As illustrated by the Sky case study earlier, we start by first trying to understand our customer and the jobs they are trying to do. It’s about understanding the challenges they face and opportunities they see, to define the core problem to solve. Traditionally, projects are kicked off by gathering business requirements to define the scope of work. But here we propose flipping it on its head, using customers and their needs to provide an objective set of requirements.
When we are clear on the needs of the customer, we won’t waste time down the line scoping, building or testing functionality that isn’t needed in the first place. Businesses will still have a set of objectives and requirements they are trying to achieve, but by exploring the needs of our customers first, we can ensure we strike a balance in a solution that’s best for both the customer and the business.
Often customers will say one thing, but do another, so it’s crucial that we get early concepts in front of them as soon as possible to check we’re on track. Something as simple as paper prototype will help you elicit a phenomenal amount of feedback long before a line of code needs to be written.
We will often go through this process a couple of times, iterating, evolving the idea and progressing fidelity until we get to a place where we know it’s working for our customers.
User Experience (UX) testing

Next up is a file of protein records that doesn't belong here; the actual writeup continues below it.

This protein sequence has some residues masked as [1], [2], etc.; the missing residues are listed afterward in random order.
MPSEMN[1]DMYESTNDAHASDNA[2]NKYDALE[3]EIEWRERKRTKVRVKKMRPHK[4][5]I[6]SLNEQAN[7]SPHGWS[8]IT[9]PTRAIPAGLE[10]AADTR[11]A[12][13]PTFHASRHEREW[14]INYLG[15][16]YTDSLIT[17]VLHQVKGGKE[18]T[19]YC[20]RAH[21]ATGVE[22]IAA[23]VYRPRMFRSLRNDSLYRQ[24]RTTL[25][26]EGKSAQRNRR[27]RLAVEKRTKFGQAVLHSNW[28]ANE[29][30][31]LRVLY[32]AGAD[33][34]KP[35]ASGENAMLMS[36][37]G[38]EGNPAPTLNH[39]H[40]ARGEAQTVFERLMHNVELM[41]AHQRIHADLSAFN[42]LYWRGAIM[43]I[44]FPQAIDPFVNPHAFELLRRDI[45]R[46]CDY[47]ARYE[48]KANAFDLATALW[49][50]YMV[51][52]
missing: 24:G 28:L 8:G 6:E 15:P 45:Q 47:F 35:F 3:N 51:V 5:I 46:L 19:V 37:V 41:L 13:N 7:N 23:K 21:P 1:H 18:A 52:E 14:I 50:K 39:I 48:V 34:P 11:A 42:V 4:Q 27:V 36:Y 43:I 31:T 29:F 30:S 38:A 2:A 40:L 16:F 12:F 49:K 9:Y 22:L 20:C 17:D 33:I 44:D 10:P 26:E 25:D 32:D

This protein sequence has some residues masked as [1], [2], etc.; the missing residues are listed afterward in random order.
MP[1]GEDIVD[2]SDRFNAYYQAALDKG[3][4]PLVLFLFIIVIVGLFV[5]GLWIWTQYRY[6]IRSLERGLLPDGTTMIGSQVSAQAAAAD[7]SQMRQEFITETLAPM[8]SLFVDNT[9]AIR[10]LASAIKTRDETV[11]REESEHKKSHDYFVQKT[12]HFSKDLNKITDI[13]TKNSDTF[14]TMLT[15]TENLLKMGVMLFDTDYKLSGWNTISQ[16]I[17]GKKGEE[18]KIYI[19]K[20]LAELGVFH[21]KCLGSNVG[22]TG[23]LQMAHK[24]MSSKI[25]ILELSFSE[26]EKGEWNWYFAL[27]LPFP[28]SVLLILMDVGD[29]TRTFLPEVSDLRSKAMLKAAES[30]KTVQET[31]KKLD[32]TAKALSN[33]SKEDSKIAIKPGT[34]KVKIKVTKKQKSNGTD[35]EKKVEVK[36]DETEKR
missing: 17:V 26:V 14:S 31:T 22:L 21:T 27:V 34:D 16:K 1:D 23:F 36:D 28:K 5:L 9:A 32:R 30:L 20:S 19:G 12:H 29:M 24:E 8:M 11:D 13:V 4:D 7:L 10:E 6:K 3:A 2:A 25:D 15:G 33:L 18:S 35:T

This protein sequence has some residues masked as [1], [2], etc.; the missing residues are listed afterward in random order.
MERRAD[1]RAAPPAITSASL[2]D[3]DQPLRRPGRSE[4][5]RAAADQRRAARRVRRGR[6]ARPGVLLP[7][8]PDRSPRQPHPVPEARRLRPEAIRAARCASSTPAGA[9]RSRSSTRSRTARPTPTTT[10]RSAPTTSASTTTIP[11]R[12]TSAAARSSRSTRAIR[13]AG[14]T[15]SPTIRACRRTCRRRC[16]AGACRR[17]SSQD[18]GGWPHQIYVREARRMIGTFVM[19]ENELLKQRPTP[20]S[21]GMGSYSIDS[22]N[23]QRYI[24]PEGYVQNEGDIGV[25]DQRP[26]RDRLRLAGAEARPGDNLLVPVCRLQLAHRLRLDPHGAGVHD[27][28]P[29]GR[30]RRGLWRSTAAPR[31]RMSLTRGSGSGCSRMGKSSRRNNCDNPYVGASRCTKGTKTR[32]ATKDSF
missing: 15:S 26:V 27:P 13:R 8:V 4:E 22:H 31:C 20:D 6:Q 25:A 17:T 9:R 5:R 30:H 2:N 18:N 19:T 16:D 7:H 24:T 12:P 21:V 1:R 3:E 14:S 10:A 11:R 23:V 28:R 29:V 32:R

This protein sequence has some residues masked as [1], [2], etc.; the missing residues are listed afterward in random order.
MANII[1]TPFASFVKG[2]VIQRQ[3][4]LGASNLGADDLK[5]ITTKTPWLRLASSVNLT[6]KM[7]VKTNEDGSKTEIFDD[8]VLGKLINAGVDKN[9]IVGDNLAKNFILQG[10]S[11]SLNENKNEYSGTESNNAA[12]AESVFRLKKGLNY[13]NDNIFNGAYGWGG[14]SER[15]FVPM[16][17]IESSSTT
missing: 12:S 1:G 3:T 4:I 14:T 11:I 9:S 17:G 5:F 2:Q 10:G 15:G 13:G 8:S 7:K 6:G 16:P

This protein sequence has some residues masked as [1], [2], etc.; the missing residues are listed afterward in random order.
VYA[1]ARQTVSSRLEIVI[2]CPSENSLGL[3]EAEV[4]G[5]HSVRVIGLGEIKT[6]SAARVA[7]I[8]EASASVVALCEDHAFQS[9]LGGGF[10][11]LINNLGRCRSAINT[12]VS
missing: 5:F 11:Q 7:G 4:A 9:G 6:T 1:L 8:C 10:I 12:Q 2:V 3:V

Once we’re confident that we’re designing the right solution for customers, we can sharpen our focus on the delivery of our product, focusing on how we can best execute it. Here we might come up with a few alternative options and A/B test them with users to see what they prefer. We can use customers as a sounding board to validate design and development decisions to check that we are still optimising the user experience. From our experience, the more we can involve our development team in this, the better. Because nothing beats hearing feedback first-hand – and it empowers our team to make smarter decisions and reduce technical debt.
Technical testing is an incredibly important part of the process. After all, there’s no point putting something in the market that doesn’t meet the description on the tin. We use functional and non-functional testing to validate that the product is working and performing as it should. By working in parallel with development teams, testers can raise discrepancies and defects that stray from the intended specification. And by testing as early in the build process as practical, test teams can identify issues early and avoid technical debt from building up and stopping insidious failure before it sets in.
As counter intuitive as it may sound, adopting an integrated testing approach will help set projects off on the right foot by preventing complacency and removing bias from decision making. Harnessing prototypes to check in with customers and getting real-time usability feedback will embed customer centricity into your development lifecycle. Together, this approach helps us make informed decisions and deliver a product that hits the mark. It’s not a case of using one type of testing over another, but instead a rock-solid process that delivers products that customers love.
Failure is an inevitable part of innovation and new product development, but we can control the scale of it. After all, failure is less painful when you extract the maximum value from it.